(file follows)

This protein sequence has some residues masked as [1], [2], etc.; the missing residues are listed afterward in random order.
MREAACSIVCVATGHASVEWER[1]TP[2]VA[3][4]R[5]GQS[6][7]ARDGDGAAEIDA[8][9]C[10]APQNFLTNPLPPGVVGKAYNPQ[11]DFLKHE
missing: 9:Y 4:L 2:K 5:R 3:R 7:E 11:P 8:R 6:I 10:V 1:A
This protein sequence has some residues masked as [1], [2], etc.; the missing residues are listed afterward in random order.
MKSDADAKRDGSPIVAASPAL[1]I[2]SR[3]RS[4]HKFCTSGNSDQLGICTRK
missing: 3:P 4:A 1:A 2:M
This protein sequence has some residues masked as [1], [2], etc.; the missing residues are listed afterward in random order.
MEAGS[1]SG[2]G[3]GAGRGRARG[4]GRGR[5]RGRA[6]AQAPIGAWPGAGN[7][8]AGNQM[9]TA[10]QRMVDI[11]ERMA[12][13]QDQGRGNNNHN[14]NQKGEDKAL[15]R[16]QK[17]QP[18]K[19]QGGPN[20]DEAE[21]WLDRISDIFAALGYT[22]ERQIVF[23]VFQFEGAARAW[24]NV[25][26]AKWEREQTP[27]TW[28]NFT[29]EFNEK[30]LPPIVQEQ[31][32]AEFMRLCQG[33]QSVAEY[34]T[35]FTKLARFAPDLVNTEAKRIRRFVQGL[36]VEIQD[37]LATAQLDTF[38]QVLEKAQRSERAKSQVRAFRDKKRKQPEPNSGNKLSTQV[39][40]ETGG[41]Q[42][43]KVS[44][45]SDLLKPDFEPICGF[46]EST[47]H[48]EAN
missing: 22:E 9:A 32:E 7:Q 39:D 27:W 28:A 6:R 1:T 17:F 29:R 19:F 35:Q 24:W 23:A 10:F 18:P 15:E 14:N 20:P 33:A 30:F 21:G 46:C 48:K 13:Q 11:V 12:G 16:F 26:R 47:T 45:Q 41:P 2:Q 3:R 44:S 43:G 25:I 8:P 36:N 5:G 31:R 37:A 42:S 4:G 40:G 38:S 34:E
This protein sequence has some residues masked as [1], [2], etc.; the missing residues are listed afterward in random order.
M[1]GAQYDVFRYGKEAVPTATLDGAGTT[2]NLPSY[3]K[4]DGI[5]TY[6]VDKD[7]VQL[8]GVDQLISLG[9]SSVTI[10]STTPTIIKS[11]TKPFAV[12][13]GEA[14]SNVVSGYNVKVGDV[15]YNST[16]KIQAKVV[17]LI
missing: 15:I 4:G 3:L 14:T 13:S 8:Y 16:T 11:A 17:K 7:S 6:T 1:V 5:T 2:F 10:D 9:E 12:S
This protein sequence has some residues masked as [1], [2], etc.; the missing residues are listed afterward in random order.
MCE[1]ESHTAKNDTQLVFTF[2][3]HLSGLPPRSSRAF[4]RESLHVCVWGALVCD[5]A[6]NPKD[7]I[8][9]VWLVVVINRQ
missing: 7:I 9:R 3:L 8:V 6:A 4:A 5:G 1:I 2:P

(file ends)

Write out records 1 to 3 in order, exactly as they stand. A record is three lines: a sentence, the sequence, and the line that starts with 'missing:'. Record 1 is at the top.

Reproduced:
This protein sequence has some residues masked as [1], [2], etc.; the missing residues are listed afterward in random order.
MREAACSIVCVATGHASVEWER[1]TP[2]VA[3][4]R[5]GQS[6][7]ARDGDGAAEIDA[8][9]C[10]APQNFLTNPLPPGVVGKAYNPQ[11]DFLKHE
missing: 9:Y 4:L 2:K 5:R 3:R 7:E 11:P 8:R 6:I 10:V 1:A
This protein sequence has some residues masked as [1], [2], etc.; the missing residues are listed afterward in random order.
MKSDADAKRDGSPIVAASPAL[1]I[2]SR[3]RS[4]HKFCTSGNSDQLGICTRK
missing: 3:P 4:A 1:A 2:M
This protein sequence has some residues masked as [1], [2], etc.; the missing residues are listed afterward in random order.
MEAGS[1]SG[2]G[3]GAGRGRARG[4]GRGR[5]RGRA[6]AQAPIGAWPGAGN[7][8]AGNQM[9]TA[10]QRMVDI[11]ERMA[12][13]QDQGRGNNNHN[14]NQKGEDKAL[15]R[16]QK[17]QP[18]K[19]QGGPN[20]DEAE[21]WLDRISDIFAALGYT[22]ERQIVF[23]VFQFEGAARAW[24]NV[25][26]AKWEREQTP[27]TW[28]NFT[29]EFNEK[30]LPPIVQEQ[31][32]AEFMRLCQG[33]QSVAEY[34]T[35]FTKLARFAPDLVNTEAKRIRRFVQGL[36]VEIQD[37]LATAQLDTF[38]QVLEKAQRSERAKSQVRAFRDKKRKQPEPNSGNKLSTQV[39][40]ETGG[41]Q[42][43]KVS[44][45]SDLLKPDFEPICGF[46]EST[47]H[48]EAN
missing: 22:E 9:A 32:E 7:Q 39:D 27:W 28:A 6:R 1:T 17:F 29:R 19:F 35:Q 24:W 23:A 10:F 18:P 15:E 14:N 20:P 33:A 30:F 21:G 46:C 48:K 13:Q 11:V 12:G 16:F 26:R 47:T 45:Q 41:P 2:Q 3:R 44:S 43:G 25:I 8:P 36:N 5:G 31:R 37:A 42:S 4:G 40:G 38:S 34:E